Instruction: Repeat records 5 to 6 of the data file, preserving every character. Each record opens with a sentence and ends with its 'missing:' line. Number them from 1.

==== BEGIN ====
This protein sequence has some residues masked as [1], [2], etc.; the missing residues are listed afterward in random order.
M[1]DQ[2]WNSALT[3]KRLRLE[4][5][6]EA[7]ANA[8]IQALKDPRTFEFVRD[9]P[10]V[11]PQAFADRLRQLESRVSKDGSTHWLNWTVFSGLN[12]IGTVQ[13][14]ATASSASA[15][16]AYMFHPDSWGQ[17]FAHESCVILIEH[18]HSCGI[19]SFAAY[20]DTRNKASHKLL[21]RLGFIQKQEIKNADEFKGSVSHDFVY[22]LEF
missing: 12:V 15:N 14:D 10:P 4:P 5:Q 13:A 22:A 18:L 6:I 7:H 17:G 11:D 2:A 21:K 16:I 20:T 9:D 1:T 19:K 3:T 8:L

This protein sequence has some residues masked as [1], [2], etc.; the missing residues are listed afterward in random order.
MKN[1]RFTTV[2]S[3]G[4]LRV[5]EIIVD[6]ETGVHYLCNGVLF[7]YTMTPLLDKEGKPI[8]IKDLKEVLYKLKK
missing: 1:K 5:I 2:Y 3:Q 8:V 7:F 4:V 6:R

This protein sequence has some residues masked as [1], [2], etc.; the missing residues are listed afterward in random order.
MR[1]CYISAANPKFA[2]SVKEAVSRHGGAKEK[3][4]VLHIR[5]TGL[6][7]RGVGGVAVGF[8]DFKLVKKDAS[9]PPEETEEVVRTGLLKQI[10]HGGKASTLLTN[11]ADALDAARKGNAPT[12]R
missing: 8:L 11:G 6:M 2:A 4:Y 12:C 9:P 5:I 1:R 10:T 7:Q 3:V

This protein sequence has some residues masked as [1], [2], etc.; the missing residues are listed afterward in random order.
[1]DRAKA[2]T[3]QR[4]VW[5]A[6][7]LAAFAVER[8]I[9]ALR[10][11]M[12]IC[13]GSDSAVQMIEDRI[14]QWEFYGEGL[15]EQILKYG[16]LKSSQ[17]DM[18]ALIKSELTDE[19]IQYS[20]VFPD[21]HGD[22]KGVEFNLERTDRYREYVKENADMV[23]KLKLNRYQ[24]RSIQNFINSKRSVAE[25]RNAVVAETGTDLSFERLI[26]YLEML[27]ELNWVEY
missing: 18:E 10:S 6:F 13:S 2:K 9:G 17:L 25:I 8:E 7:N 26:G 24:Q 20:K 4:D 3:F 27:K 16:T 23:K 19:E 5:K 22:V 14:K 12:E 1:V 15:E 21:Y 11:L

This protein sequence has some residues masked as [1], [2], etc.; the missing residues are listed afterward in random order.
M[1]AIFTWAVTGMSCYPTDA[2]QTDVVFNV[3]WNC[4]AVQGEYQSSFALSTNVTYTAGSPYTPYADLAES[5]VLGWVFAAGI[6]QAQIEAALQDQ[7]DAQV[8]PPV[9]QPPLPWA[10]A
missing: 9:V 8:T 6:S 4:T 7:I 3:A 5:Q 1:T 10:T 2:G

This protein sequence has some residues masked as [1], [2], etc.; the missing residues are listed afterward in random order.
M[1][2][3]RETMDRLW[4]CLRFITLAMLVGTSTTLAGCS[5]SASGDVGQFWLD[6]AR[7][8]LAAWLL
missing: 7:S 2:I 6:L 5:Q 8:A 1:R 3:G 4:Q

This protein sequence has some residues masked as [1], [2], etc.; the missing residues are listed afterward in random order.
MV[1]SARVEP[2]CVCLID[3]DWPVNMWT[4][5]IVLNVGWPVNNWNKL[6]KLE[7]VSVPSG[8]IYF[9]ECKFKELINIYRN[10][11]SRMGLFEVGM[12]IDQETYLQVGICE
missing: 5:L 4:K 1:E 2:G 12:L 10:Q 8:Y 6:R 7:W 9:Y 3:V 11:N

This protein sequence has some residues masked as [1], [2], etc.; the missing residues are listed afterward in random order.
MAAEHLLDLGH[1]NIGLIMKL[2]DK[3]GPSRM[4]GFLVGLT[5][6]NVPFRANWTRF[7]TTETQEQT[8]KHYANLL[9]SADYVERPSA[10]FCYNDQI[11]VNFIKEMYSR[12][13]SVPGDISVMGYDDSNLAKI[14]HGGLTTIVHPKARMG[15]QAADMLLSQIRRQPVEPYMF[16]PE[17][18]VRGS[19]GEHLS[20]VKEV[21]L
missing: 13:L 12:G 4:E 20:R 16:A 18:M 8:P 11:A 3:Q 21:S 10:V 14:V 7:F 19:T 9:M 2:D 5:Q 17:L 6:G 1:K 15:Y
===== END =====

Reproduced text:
This protein sequence has some residues masked as [1], [2], etc.; the missing residues are listed afterward in random order.
M[1]AIFTWAVTGMSCYPTDA[2]QTDVVFNV[3]WNC[4]AVQGEYQSSFALSTNVTYTAGSPYTPYADLAES[5]VLGWVFAAGI[6]QAQIEAALQDQ[7]DAQV[8]PPV[9]QPPLPWA[10]A
missing: 9:V 8:T 6:S 4:T 7:I 3:A 5:Q 1:T 10:T 2:G

This protein sequence has some residues masked as [1], [2], etc.; the missing residues are listed afterward in random order.
M[1][2][3]RETMDRLW[4]CLRFITLAMLVGTSTTLAGCS[5]SASGDVGQFWLD[6]AR[7][8]LAAWLL
missing: 7:S 2:I 6:L 5:Q 8:A 1:R 3:G 4:Q